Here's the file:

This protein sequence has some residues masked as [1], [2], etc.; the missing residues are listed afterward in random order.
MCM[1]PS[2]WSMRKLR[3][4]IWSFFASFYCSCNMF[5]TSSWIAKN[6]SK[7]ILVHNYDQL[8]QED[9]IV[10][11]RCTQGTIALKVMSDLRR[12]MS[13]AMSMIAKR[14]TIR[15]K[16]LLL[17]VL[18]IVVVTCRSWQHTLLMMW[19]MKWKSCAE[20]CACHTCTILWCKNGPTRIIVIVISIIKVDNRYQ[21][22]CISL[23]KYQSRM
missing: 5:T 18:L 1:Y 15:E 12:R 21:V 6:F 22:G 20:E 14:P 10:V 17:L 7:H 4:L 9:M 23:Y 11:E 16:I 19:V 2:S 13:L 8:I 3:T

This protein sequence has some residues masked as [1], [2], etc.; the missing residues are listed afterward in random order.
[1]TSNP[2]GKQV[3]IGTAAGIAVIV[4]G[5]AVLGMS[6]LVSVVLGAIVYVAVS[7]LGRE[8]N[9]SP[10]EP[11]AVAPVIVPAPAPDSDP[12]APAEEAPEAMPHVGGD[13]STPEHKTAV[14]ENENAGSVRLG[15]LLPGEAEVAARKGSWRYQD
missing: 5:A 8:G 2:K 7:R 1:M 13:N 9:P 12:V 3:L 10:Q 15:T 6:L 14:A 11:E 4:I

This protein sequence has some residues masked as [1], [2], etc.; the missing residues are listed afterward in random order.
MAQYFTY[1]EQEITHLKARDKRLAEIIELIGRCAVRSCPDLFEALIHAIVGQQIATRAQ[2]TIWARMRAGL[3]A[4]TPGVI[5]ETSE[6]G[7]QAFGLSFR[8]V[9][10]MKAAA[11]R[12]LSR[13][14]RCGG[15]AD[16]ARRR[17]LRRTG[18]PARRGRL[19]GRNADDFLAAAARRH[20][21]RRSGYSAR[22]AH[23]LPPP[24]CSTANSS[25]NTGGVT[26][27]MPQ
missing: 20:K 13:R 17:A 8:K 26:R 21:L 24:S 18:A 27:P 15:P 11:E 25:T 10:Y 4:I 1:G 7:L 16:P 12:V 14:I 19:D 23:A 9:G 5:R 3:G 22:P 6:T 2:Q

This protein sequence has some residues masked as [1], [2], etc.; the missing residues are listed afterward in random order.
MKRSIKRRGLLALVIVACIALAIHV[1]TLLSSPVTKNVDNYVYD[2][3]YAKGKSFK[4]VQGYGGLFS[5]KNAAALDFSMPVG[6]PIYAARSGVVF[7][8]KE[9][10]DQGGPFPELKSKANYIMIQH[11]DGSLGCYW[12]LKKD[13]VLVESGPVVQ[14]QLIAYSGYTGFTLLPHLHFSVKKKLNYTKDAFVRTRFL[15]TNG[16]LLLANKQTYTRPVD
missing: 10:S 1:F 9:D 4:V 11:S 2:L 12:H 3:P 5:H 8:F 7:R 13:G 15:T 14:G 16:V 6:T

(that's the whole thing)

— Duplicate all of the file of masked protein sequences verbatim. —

This protein sequence has some residues masked as [1], [2], etc.; the missing residues are listed afterward in random order.
MCM[1]PS[2]WSMRKLR[3][4]IWSFFASFYCSCNMF[5]TSSWIAKN[6]SK[7]ILVHNYDQL[8]QED[9]IV[10][11]RCTQGTIALKVMSDLRR[12]MS[13]AMSMIAKR[14]TIR[15]K[16]LLL[17]VL[18]IVVVTCRSWQHTLLMMW[19]MKWKSCAE[20]CACHTCTILWCKNGPTRIIVIVISIIKVDNRYQ[21][22]CISL[23]KYQSRM
missing: 5:T 18:L 1:Y 15:E 12:R 21:V 6:F 22:G 20:E 14:P 10:V 17:L 7:H 4:L 9:M 23:Y 11:E 16:I 19:V 2:S 13:L 8:I 3:T

This protein sequence has some residues masked as [1], [2], etc.; the missing residues are listed afterward in random order.
[1]TSNP[2]GKQV[3]IGTAAGIAVIV[4]G[5]AVLGMS[6]LVSVVLGAIVYVAVS[7]LGRE[8]N[9]SP[10]EP[11]AVAPVIVPAPAPDSDP[12]APAEEAPEAMPHVGGD[13]STPEHKTAV[14]ENENAGSVRLG[15]LLPGEAEVAARKGSWRYQD
missing: 5:A 8:G 2:K 7:R 1:M 13:N 9:P 12:V 3:L 10:Q 15:T 6:L 14:A 11:E 4:I

This protein sequence has some residues masked as [1], [2], etc.; the missing residues are listed afterward in random order.
MAQYFTY[1]EQEITHLKARDKRLAEIIELIGRCAVRSCPDLFEALIHAIVGQQIATRAQ[2]TIWARMRAGL[3]A[4]TPGVI[5]ETSE[6]G[7]QAFGLSFR[8]V[9][10]MKAAA[11]R[12]LSR[13][14]RCGG[15]AD[16]ARRR[17]LRRTG[18]PARRGRL[19]GRNADDFLAAAARRH[20][21]RRSGYSAR[22]AH[23]LPPP[24]CSTANSS[25]NTGGVT[26][27]MPQ
missing: 20:K 13:R 17:A 8:K 26:R 21:L 24:S 18:A 27:P 15:P 11:E 25:T 10:Y 4:I 1:G 7:L 16:P 12:V 14:I 19:D 23:A 9:G 5:R 3:G 22:P 6:T 2:Q

This protein sequence has some residues masked as [1], [2], etc.; the missing residues are listed afterward in random order.
MKRSIKRRGLLALVIVACIALAIHV[1]TLLSSPVTKNVDNYVYD[2][3]YAKGKSFK[4]VQGYGGLFS[5]KNAAALDFSMPVG[6]PIYAARSGVVF[7][8]KE[9][10]DQGGPFPELKSKANYIMIQH[11]DGSLGCYW[12]LKKD[13]VLVESGPVVQ[14]QLIAYSGYTGFTLLPHLHFSVKKKLNYTKDAFVRTRFL[15]TNG[16]LLLANKQTYTRPVD
missing: 10:S 1:F 9:D 4:V 11:S 2:L 12:H 3:P 5:H 8:F 7:R 13:G 15:T 14:G 16:V 6:T